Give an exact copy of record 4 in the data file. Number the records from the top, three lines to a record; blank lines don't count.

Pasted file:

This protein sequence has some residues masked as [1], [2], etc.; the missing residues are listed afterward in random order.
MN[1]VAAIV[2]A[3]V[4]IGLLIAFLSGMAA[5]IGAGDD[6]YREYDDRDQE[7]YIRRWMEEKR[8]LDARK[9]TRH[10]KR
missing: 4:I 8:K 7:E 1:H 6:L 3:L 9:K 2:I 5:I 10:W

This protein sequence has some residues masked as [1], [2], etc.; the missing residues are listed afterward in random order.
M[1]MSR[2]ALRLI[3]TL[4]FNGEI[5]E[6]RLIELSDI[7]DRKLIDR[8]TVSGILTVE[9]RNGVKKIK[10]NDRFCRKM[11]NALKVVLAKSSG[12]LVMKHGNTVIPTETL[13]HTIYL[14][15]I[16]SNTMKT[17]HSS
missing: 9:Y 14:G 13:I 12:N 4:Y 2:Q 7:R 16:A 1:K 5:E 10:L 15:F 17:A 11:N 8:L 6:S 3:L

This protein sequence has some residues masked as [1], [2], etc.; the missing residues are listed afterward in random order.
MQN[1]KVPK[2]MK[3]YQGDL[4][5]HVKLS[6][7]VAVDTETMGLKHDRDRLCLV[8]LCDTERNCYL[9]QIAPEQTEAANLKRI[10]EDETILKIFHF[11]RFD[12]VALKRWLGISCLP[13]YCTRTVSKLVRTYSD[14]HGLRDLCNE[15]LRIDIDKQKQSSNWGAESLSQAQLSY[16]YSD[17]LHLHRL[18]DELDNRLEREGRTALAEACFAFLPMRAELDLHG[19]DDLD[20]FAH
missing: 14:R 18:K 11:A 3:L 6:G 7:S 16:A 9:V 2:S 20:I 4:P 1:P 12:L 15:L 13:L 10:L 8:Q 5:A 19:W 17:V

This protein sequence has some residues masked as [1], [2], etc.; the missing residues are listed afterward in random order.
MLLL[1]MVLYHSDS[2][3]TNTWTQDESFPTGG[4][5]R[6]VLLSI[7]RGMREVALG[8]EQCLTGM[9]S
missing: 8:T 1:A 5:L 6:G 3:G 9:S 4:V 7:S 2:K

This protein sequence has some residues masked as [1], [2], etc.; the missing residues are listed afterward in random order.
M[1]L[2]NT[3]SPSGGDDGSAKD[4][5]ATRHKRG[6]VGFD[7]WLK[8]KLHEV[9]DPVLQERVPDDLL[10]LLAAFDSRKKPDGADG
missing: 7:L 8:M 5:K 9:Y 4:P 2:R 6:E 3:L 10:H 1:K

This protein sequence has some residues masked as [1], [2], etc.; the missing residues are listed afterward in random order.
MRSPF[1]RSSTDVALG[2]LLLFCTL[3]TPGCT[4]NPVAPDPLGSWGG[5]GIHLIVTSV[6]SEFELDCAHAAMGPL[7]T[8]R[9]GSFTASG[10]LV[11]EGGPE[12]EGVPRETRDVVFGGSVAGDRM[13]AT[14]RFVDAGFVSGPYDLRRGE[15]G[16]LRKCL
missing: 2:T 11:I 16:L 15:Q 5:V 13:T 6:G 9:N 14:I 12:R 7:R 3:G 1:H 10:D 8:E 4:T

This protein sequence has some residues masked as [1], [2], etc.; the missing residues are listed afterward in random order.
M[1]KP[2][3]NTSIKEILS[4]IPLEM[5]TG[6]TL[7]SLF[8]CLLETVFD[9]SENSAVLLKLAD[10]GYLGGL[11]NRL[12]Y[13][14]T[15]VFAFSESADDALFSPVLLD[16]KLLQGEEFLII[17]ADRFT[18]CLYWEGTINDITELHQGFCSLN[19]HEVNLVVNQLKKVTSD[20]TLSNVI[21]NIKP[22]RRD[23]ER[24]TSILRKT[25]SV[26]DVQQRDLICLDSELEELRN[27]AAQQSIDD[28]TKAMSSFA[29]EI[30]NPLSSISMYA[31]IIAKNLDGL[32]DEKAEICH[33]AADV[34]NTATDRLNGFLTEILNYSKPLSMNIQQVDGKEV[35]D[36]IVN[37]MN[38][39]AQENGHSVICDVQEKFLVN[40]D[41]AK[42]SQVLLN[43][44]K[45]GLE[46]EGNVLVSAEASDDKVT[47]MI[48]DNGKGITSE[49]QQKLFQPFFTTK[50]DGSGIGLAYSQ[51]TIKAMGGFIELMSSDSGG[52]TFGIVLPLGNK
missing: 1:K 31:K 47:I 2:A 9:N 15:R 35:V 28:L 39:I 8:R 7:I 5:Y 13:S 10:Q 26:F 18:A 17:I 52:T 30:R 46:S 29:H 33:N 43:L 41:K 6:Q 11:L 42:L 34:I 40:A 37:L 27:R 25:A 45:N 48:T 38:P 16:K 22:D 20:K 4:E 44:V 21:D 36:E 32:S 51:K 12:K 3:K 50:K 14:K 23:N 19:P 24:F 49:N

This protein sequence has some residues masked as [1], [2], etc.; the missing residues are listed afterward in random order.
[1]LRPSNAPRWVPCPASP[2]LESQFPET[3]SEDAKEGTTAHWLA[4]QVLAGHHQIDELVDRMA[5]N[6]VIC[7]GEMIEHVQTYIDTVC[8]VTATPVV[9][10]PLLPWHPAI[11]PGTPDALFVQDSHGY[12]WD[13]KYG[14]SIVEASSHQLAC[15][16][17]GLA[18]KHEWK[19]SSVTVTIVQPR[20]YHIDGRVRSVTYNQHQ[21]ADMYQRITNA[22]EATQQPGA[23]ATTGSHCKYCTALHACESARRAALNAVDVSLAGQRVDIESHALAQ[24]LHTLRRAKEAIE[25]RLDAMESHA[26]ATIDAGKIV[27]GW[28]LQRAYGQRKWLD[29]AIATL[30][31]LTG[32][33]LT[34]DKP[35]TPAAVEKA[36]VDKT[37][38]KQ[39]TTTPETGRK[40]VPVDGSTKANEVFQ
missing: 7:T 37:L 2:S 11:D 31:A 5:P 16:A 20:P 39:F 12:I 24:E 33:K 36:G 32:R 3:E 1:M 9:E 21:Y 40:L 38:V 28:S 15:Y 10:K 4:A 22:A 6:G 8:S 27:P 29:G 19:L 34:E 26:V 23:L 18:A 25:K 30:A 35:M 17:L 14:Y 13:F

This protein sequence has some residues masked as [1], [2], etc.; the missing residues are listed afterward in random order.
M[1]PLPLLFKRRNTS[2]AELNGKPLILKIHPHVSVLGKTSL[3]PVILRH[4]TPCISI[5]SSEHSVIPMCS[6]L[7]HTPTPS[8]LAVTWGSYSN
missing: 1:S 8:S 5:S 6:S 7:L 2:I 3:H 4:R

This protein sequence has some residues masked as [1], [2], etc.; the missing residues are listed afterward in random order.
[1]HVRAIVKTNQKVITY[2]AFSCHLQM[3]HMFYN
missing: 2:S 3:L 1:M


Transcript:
This protein sequence has some residues masked as [1], [2], etc.; the missing residues are listed afterward in random order.
MLLL[1]MVLYHSDS[2][3]TNTWTQDESFPTGG[4][5]R[6]VLLSI[7]RGMREVALG[8]EQCLTGM[9]S
missing: 8:T 1:A 5:L 6:G 3:G 9:S 4:V 7:S 2:K